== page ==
Healthcare Quarterly

Healthcare Quarterly 8(1) January 2005 : 40-41.doi:10.12927/hcq..16950

Green Healthcare: Looking Back, Looking Forward

Trevor Hancock


For the past three years, I have written this column on green healthcare, but this will be my last one. My work now has moved on - or back, to be more precise - to focus on public health services, away from green healthcare. In this final column, I want to reflect on the progress we have made and the challenges ahead.
When we began the Canadian Coalition for Green Health Care in 2000, the topic was very peripheral to healthcare providers. It came in part out of a concern by some environmental organizations (notably Great Lakes United, the Toronto Environmental Alliance and the Canadian Centre for Pollution Prevention) with the environmental impact of the healthcare system, and partly out of concern on the part of several health professional organizations (notably the Canadian Association of Physicians for the Environment, the Canadian College of Health Service Executives, the CMA and the CNA) and a few hospitals (notably Toronto's Hospital for Sick Children and Cambridge Memorial Hospital) with both the practical benefits of "greening" the healthcare system and with the ethical duty of healthcare professionals to do no harm to people, and by extension to the environment within which people live. This, in turn, came in part from a concern with the health of the environment itself and the many species that live within it, and in part from a recognition that doing harm to the environment results in doing harm to people.

At the outset, although a group of (mainly) national organizations helped establish the coalition, much of its work became focused in Ontario. In particular, the Ontario Hospital Association became a willing and enthusiastic partner (and more recently, a member) and this led to three of the key activities of the coalition at the OHA annual convention: The Green Lane in the exhibits area featuring environmentally responsible products and services, an annual educational presentation featuring high profile speakers (Bob Rae this year, Ontario's Environment Commissioner before that) and the Green Health Care Awards, which recognize outstanding achievements in Ontario in the areas of energy efficiency, pollution prevention, individual leadership and overall leadership.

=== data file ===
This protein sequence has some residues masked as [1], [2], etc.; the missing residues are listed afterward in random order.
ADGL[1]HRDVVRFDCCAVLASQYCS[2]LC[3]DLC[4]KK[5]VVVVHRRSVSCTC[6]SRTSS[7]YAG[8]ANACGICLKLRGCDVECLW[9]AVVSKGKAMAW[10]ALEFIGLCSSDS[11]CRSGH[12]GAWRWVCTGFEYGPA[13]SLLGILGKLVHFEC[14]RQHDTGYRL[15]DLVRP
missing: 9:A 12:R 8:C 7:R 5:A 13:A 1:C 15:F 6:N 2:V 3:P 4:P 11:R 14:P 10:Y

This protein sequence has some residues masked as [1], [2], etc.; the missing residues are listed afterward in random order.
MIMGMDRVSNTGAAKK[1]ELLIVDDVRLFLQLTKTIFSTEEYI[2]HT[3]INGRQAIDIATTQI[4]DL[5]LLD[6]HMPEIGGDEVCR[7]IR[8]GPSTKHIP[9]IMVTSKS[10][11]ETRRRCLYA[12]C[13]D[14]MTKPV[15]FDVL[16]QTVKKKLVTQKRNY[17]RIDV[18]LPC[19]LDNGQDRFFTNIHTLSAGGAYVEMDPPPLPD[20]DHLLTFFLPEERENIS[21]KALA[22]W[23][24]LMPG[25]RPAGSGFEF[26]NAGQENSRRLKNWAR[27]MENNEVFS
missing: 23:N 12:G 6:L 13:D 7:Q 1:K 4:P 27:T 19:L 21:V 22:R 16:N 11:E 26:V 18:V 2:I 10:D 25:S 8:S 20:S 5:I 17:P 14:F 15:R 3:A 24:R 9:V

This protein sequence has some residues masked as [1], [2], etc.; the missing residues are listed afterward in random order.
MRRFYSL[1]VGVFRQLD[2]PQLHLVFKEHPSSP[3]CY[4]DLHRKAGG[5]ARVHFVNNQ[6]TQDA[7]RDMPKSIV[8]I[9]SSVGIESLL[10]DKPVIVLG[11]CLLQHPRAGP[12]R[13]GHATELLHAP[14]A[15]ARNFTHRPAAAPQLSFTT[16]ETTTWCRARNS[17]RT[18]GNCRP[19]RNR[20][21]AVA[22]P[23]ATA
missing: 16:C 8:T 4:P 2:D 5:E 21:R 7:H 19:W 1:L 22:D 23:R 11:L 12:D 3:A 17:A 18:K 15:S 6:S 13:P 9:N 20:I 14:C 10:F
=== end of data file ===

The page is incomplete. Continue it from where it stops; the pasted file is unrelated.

In addition to this set of annual events, the coalition has maintained a website ( and developed some key resources - notably a 70-page resource on many different aspects of "greening" healthcare (Doing Less Harm) that was funded by the Office on Sustainable Development at Health Canada - and a checklist for building green hospitals. The membership has slowly expanded to include a number of hospitals (several of which have attained ISO 14001 certification) and has some members beyond Ontario, notably in Winnipeg, Edmonton and Vancouver. A firmer base has thus been established for the next, necessary phase of the development of the coalition and its expansion to become a truly national organization that will play a key role in the greening of the Canadian healthcare system and the attainment of its vision, which is that "Canada's healthcare system operates in an environmentally responsible manner." If this bold vision is to be achieved, there are a number of challenges that need to be addressed.